Sandy Frucher, the Vice-chairman of Nasdaq, has been front and center in the creation and revitalization of ethical capital markets. In 1998, he became the CEO and Chairman of the Philadelphia Stock Exchange. The exchange had previously been going through financial troubles and he revitalized the exchange – increasing revenue growth by 64% and options value growth of 155%. In 2007, the exchange was acquired by Nasdaq for over $690 million USD where he then became the Vice Chairman.

Over the past few decades, Frucher has also been an advisor here in Vietnam. In particular, he helped provide consulting advice for the Ho Chi Minh City Stock Exchange in its earliest days.

On Tuesday, October 15, at 5:30 PM, Sandy Frucher will give a moral series talk on “Corruption in Financial Markets” at Fulbright University Vietnam in District 7. To learn more about what Vietnam should – and shouldn’t – do to tackle corruption in financial markets, please join Fulbright on October 15.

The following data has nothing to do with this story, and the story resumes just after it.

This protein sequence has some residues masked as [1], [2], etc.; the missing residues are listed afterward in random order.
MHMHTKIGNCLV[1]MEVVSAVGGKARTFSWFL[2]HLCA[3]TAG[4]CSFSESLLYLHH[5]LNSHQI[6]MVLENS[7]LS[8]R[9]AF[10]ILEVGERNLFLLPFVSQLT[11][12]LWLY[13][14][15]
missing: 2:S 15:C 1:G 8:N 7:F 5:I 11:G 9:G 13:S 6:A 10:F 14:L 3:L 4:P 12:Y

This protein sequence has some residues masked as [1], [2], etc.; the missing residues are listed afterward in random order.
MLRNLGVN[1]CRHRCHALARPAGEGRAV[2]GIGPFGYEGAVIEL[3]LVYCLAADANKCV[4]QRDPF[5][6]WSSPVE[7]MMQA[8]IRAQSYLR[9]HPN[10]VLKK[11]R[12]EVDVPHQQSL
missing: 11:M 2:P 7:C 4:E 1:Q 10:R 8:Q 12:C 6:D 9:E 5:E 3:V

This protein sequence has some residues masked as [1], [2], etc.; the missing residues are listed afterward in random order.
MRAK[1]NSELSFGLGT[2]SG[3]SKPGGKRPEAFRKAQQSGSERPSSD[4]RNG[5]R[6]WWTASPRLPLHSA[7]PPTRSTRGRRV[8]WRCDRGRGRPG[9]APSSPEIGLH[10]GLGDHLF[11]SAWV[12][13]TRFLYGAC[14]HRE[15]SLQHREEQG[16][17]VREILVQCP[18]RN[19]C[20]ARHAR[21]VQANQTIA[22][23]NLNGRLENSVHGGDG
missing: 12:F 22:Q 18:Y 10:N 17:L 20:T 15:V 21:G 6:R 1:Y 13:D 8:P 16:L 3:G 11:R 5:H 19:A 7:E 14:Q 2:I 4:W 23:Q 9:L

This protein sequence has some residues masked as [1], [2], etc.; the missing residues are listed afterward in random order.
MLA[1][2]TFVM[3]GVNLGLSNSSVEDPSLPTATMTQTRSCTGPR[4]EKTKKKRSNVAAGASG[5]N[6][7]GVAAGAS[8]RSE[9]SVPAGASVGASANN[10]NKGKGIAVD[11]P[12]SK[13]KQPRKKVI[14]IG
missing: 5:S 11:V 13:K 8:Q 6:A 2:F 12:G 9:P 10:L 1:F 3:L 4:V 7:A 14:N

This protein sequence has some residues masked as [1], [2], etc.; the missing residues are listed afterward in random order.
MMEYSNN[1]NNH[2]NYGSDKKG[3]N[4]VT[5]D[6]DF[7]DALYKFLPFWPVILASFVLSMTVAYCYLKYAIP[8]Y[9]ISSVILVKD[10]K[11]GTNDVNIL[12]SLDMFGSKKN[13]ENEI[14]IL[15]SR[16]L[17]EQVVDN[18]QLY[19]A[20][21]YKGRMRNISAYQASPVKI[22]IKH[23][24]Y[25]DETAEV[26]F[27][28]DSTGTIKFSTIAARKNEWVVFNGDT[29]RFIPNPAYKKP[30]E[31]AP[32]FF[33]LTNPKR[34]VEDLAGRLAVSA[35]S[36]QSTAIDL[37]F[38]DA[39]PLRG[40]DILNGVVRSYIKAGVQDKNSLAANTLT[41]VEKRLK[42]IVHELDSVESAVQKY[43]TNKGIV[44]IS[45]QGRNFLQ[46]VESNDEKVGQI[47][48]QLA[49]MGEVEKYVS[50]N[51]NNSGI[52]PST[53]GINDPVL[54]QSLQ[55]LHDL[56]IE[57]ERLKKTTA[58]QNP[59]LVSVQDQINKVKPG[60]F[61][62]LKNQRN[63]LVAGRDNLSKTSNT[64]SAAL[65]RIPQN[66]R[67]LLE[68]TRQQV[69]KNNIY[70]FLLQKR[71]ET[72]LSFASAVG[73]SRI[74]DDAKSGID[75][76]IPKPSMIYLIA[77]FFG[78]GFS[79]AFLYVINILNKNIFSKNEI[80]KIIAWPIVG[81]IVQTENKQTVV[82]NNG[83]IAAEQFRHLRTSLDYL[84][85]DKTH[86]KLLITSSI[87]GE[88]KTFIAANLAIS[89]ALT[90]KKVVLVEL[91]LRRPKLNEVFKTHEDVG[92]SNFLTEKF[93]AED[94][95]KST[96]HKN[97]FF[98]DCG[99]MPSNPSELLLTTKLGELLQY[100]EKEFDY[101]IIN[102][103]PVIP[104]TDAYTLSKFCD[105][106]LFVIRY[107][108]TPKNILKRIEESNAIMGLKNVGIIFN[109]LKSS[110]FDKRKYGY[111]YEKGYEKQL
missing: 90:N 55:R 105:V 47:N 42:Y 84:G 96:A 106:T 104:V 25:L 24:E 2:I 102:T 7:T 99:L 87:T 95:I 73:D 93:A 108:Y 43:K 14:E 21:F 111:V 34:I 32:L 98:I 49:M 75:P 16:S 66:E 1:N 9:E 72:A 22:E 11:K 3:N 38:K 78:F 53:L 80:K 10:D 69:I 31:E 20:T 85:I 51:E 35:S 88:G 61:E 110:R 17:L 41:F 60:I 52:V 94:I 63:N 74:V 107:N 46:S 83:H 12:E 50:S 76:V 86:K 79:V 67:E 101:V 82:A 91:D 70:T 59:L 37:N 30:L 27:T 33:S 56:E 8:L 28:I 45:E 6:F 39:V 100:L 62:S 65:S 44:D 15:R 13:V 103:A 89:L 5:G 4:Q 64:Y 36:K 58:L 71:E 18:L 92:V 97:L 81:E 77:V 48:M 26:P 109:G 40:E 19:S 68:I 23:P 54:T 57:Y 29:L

This article uses materials from the panel discussion on STEAM Education in Vietnam, which was organized by Fulbright’s F-Green student club in April 2019 at Fulbright University Vietnam.

Following the success of the first STEAM Talk, F-Green, a student club at Fulbright University Vietnam, organized their second event of the series: a panel discussion on the prospects and drawbacks when implementing STEAM Education in Vietnam.

The discussion was moderated by a Fulbright student with the participation of three prominent speakers: Dr. Bui The Duy – Deputy Minister of Ministry of Science and Technology, Dr. Tran Minh Triet – Assistant Dean of University of Science, and Dr. Ryan Derby-Talbot – Chief Academic Officer (CAO) of Fulbright University Vietnam.

Is STEAM education important?